By Sofie Eriksson
Tongue ties and small mouths…
I’ve had some heartbreaking disappointments with breastfeeding as I’ve written about before.
The pain of not being able to breastfeed my daughter consumed me and to this day, I still consider what went wrong and what I could have done differently!
Although never diagnosed, I do wonder if my oldest had a tongue tie. My daughter’s inability to latch was dismissed with the suggestion she had a “little mouth” and that I had a “large chest” and as a young, first-time mother who already doubted herself, I didn’t even question the logic behind that statement – a statement that stopped me from questioning and made me just do as I was told.
As I spent months trying to breastfeed my baby girl, I kept hoping her mouth would suddenly grow bigger and with this new super mouth she would latch on like a pro.
Ridiculous as it sounds, I was told very matter of factly by a midwife that this child my body had grown was somehow incompatible with her mother.
That although I was able to grow her from a tiny cell in to a beautiful, perfect baby, nature had been terribly cruel and made sure that we weren’t a good fit! What’s the likelihood of that?
Of course, it’s not impossible that we simply were a poor match! But as I’ve gone on to learn more about breastfeeding and completed my breastfeeding peer support training, I feel more inclined to believe that my daughter was indeed born with a tongue tie which went unnoticed despite the endless hours spent at a breastfeeding clinic. It wasn’t even considered nor fully investigated, although she had some of the more common symptoms associated with a tie!
She struggled to take a bottle of expressed breastmilk, had terrible esophagus reflux and even struggled to “latch on” to a soother. If a mother explained this type of scenario to me, the first thing I would have questioned is if the baby had a tie and I feel this is a question which isn’t asked enough.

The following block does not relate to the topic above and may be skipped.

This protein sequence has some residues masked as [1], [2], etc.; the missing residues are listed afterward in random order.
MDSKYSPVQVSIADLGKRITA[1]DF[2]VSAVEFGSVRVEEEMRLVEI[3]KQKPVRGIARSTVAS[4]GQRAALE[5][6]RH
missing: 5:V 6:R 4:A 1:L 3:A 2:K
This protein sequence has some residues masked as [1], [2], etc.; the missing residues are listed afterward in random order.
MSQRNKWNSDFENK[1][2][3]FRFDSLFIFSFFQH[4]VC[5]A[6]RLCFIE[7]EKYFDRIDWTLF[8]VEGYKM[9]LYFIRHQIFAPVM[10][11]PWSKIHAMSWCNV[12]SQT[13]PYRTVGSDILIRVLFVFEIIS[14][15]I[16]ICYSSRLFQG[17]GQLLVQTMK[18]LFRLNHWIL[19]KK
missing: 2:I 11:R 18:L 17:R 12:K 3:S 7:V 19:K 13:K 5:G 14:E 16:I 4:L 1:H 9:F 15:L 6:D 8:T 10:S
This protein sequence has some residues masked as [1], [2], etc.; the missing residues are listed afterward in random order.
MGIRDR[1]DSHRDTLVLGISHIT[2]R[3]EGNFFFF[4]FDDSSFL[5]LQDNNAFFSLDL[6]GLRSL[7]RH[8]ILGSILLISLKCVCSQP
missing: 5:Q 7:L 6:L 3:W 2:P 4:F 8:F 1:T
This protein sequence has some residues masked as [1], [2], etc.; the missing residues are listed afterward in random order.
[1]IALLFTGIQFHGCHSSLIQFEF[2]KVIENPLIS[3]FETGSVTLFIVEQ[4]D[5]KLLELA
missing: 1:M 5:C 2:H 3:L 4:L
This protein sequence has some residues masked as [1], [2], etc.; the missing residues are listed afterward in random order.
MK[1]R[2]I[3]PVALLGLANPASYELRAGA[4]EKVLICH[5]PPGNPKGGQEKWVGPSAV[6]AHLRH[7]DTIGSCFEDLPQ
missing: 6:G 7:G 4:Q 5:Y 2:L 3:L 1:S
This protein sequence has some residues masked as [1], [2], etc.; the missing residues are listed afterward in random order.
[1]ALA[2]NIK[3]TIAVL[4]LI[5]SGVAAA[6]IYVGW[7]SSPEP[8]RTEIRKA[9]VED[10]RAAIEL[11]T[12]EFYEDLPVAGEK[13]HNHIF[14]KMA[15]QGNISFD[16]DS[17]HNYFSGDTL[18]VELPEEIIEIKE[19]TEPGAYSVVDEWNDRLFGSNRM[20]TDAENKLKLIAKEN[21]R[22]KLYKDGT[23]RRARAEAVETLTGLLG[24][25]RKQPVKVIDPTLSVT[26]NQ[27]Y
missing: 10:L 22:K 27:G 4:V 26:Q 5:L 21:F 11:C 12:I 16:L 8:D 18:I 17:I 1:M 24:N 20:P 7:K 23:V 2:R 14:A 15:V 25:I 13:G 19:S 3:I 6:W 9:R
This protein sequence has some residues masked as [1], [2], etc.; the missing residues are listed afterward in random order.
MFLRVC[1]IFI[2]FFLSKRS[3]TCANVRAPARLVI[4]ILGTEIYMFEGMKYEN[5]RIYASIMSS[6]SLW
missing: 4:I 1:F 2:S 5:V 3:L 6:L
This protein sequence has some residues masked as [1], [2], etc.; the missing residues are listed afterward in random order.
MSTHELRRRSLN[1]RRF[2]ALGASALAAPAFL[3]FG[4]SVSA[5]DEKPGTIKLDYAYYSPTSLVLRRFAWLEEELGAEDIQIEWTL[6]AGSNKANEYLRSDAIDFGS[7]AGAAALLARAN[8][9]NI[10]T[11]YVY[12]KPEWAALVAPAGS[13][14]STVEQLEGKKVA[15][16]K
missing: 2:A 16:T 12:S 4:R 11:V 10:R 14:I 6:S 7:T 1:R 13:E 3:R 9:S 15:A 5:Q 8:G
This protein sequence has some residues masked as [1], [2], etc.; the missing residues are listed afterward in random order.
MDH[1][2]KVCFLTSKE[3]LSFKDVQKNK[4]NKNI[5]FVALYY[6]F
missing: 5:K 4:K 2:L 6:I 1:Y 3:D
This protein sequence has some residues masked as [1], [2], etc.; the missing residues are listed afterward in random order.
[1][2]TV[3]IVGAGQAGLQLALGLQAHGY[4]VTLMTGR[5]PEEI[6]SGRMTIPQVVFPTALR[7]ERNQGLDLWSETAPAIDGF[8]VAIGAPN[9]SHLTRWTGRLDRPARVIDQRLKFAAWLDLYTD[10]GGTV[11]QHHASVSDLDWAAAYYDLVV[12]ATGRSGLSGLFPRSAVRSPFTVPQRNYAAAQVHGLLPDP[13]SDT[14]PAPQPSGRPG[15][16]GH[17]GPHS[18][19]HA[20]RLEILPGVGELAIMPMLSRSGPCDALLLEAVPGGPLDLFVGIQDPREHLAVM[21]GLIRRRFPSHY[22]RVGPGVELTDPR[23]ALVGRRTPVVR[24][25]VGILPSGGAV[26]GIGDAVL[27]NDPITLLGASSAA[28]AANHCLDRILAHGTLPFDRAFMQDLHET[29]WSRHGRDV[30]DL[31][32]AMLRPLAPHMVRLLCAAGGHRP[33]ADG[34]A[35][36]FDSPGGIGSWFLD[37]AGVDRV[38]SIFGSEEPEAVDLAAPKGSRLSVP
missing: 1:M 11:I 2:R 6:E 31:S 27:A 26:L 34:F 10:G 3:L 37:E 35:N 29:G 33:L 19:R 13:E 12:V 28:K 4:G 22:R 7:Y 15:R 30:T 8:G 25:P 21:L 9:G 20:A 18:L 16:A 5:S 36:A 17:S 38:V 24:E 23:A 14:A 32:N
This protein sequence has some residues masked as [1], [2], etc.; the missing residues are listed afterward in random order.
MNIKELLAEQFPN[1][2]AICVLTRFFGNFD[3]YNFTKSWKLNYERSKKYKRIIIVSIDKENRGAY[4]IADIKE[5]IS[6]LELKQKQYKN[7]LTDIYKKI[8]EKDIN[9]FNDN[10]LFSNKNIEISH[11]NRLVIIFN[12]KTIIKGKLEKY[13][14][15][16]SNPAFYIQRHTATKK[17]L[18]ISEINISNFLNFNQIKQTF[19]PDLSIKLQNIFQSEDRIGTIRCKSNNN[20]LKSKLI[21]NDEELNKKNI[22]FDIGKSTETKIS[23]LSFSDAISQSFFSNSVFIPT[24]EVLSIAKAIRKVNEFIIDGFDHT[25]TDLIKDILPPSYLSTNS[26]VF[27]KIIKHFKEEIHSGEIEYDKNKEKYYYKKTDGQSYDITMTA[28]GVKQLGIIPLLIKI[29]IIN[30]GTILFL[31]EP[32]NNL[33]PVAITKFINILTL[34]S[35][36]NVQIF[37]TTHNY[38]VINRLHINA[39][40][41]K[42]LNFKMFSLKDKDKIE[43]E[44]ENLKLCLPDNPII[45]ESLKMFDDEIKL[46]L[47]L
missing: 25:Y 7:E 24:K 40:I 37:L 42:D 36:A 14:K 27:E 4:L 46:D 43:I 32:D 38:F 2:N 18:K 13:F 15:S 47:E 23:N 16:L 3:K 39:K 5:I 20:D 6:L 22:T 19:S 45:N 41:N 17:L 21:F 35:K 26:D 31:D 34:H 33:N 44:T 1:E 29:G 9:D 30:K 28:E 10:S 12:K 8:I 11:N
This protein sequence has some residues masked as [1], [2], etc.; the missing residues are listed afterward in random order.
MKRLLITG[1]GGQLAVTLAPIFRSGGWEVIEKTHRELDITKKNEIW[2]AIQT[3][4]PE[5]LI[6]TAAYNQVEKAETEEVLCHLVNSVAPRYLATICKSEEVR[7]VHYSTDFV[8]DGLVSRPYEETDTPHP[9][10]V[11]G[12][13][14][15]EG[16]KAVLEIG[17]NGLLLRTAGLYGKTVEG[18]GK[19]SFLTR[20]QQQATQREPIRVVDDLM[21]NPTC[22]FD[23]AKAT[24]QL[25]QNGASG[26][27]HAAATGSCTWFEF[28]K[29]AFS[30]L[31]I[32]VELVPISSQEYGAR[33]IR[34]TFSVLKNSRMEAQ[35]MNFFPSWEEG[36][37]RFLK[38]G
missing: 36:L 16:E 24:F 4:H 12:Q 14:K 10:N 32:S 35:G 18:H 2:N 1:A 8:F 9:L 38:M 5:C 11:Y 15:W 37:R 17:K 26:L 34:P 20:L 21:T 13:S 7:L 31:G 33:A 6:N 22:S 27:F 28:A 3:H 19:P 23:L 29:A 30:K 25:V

A breastfeeding health professional once told me to not pay too much attention to the “current hype” of tongue ties. Ties were dismissed as the new “trendy” breastfeeding issue and were to be somewhat ignored if she was to be believed. This I find confusing to say the least as well as concerning. If this is the attitude of those who are supposed to support breastfeeding journeys, it’s no wonder we have breastfeeding rates that are pretty much non existant.
So is it really that ties are a sudden hype or have they in fact existed for as long as humanity, but as with a lot of breastfeeding knowledge, it’s been somewhat forgotten. Knowledge which would have been passed from generation to generation has been almost completely erased as a result of the socially pushed “bottle feeding culture“; and as such, we are having to relearn the most basic response of human nature.
Breastfeeding hasn’t gotten harder – we have forgotten how to do it.
I’ve read several accounts for historical “tongue ties” or the medically correct term ankyloglossia. It has been documented that in the past a tie would have been assessed soon after baby was born! The midwife would have been able to recognise it instantly and would even have separated it there and then, likely with a long, sharp finger nail.
Sounds primitive, doesn’t it? Yet it seems that this was actually a more efficient way to support both mothers and babies to have a healthy breastfeeding relationship!
The ties were separated and the babies went on to nurse effectively. Today, you need to have pain and issues. Baby needs to have slow weight gain or excessive weight loss and some even display symptoms of reflux and excessive wind. Both mother and baby must almost be at breaking point for a referral to be made to have the tie assessed and possibly separated.
This often takes a few more weeks, if you’re lucky enough to get one at all. No wonder women reach for the bottle in these times.
If it used to be so easy and resolved with little fuss. How come ties are now destroying breastfeeding relationships, leaving us with lower rates, distressed mothers and babies who are missing out on their mother’s milk? Why are we making things harder than they need to be?